Justice's New Watchdog Meets Fast And Furious
The legal battle between Republican lawmakers and Attorney General Eric Holder over access to documents in a gun scandal could take months, if not years, to resolve.
But one man has already been sifting through secret emails about the operation known as Fast and Furious. He's Michael Horowitz, the Justice Department's new watchdog.
To hear his former colleagues tell it, Horowitz is no stranger to touchy subjects. He made his name in New York prosecuting corrupt police officers in the city's 30th Precinct, known as the "Dirty 30," recalls former U.S. Attorney Mary Jo White.
"You know, he ended up at the end of the day with dozens of defendants. It was probably the biggest police corruption case in decades," she says, "and he was just brilliant in the way he handled that, very tenacious."
Horowitz, 49, went on to work at Justice Department headquarters in Washington, where he served as chief of staff in the criminal division, at the end of the Clinton years and then under Bush administration official Michael Chertoff.
Chertoff says he recommended Horowitz for the job of inspector general.
"I think he'll pursue the stuff that needs to be pursued," says Chertoff. "He's not going to be unfair or someone who takes cheap shots, but I do think he'll call it like he sees it, even if he steps on some big toes."
Stepping on big toes is pretty much the Horowitz job description. He's in charge of about 450 employees, including 125 federal agents, who sift through allegations of misspending and misconduct at Justice, the FBI and the Bureau of Alcohol, Tobacco, Firearms and Explosives.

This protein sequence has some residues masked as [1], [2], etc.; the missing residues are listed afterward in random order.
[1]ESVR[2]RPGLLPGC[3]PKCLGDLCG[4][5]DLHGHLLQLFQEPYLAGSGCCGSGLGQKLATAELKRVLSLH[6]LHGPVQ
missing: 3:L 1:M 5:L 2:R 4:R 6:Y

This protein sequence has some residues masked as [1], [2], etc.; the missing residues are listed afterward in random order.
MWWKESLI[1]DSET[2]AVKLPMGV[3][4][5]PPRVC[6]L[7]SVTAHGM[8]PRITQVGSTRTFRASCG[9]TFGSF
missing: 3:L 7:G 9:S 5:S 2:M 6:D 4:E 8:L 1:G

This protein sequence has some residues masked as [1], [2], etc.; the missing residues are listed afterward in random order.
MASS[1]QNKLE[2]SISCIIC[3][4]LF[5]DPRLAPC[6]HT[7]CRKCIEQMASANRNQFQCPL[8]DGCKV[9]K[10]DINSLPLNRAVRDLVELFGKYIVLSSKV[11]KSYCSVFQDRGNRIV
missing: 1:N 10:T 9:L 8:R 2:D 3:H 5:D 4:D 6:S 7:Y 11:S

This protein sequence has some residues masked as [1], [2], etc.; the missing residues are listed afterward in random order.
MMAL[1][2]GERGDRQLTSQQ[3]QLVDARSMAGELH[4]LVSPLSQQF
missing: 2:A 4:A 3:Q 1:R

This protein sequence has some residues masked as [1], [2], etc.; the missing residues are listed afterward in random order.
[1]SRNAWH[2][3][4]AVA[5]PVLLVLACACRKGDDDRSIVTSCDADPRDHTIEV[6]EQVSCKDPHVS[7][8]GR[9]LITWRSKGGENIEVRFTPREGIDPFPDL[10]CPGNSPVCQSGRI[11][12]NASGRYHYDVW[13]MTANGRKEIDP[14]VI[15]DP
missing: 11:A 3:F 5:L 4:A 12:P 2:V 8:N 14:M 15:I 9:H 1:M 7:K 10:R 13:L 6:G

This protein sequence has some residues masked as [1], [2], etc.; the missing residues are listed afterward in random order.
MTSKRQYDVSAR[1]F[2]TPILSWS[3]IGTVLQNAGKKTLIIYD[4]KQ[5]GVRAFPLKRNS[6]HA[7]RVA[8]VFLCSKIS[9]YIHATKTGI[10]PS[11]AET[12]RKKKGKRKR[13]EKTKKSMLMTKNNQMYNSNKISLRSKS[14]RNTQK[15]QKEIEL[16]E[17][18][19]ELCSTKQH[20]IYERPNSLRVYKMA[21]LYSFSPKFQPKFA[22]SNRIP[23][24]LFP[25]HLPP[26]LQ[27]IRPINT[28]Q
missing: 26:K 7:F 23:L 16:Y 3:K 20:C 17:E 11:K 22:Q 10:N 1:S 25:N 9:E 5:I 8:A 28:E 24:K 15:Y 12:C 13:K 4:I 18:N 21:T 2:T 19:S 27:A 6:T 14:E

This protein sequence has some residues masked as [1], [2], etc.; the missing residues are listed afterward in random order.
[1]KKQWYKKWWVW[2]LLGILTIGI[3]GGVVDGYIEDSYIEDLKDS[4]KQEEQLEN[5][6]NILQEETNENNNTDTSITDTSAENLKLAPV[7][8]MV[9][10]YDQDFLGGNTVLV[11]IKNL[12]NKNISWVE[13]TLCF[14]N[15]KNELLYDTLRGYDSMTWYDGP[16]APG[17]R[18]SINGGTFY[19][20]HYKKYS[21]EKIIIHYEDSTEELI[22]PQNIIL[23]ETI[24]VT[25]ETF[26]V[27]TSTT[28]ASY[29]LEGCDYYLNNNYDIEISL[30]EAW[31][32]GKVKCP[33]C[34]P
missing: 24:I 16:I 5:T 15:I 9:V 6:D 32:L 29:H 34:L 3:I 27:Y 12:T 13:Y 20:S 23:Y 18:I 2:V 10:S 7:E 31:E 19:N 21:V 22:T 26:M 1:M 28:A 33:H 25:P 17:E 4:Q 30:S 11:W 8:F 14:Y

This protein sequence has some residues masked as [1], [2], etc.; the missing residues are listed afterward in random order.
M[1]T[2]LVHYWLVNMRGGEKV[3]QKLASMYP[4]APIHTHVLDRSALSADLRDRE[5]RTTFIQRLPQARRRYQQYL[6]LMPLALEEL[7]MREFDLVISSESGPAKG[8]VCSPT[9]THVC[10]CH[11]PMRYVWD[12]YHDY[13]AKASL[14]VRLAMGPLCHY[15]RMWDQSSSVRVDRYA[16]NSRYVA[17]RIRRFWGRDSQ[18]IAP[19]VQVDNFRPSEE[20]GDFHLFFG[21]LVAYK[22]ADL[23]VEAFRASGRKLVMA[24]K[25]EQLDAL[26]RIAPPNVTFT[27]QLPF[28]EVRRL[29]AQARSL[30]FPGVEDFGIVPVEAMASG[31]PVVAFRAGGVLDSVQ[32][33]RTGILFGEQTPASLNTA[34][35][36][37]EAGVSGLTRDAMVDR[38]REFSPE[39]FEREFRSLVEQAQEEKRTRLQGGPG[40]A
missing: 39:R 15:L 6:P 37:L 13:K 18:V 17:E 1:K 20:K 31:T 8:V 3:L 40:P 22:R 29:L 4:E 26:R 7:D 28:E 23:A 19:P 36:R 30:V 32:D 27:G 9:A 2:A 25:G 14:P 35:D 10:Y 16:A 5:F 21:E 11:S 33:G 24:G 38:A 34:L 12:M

"You're dealing with subjects who are in themselves investigators and they tend to be particularly sensitive when the spotlight turns on them," Chertoff explains.
The inspector general has ongoing probes of the FBI's use of controversial surveillance authorities, management of the terrorist watch list, the Justice Department's efforts to address mortgage fraud, and the Civil Rights Division's enforcement of voting laws, across multiple administrations.
Probably the biggest item on the Horowitz agenda is a long-awaited report on Fast and Furious. That's the flawed gun sting in Arizona, where ATF agents lost track of 2,000 guns. Some later turned up at crime scenes, including the killing of U.S. Border Patrol Agent Brian Terry.
The operation and the Justice Department's response ignited a rancorous political battle, culminating in a historic contempt citation against Holder.
House Speaker John Boehner, a Republican from Ohio, told reporters he's preparing to sue Holder to get access to internal documents between February 2011 and December 2011, after Justice authorities sent a letter to Congress that contained inaccurate statements the department later withdrew.
In an interview with NPR, Horowitz says he prizes one value above all others.
"That we come out with a report that is fair, that is focused on the facts, that ignores whatever the issues have been out there in terms of claims or counterclaims," he says. "We've got the evidence in front of us, we've got the documents, we've got the interviews that we have done and we're going to need to report on those fairly, fully and completely."
His report could come out by the end of summer, if all goes according to schedule.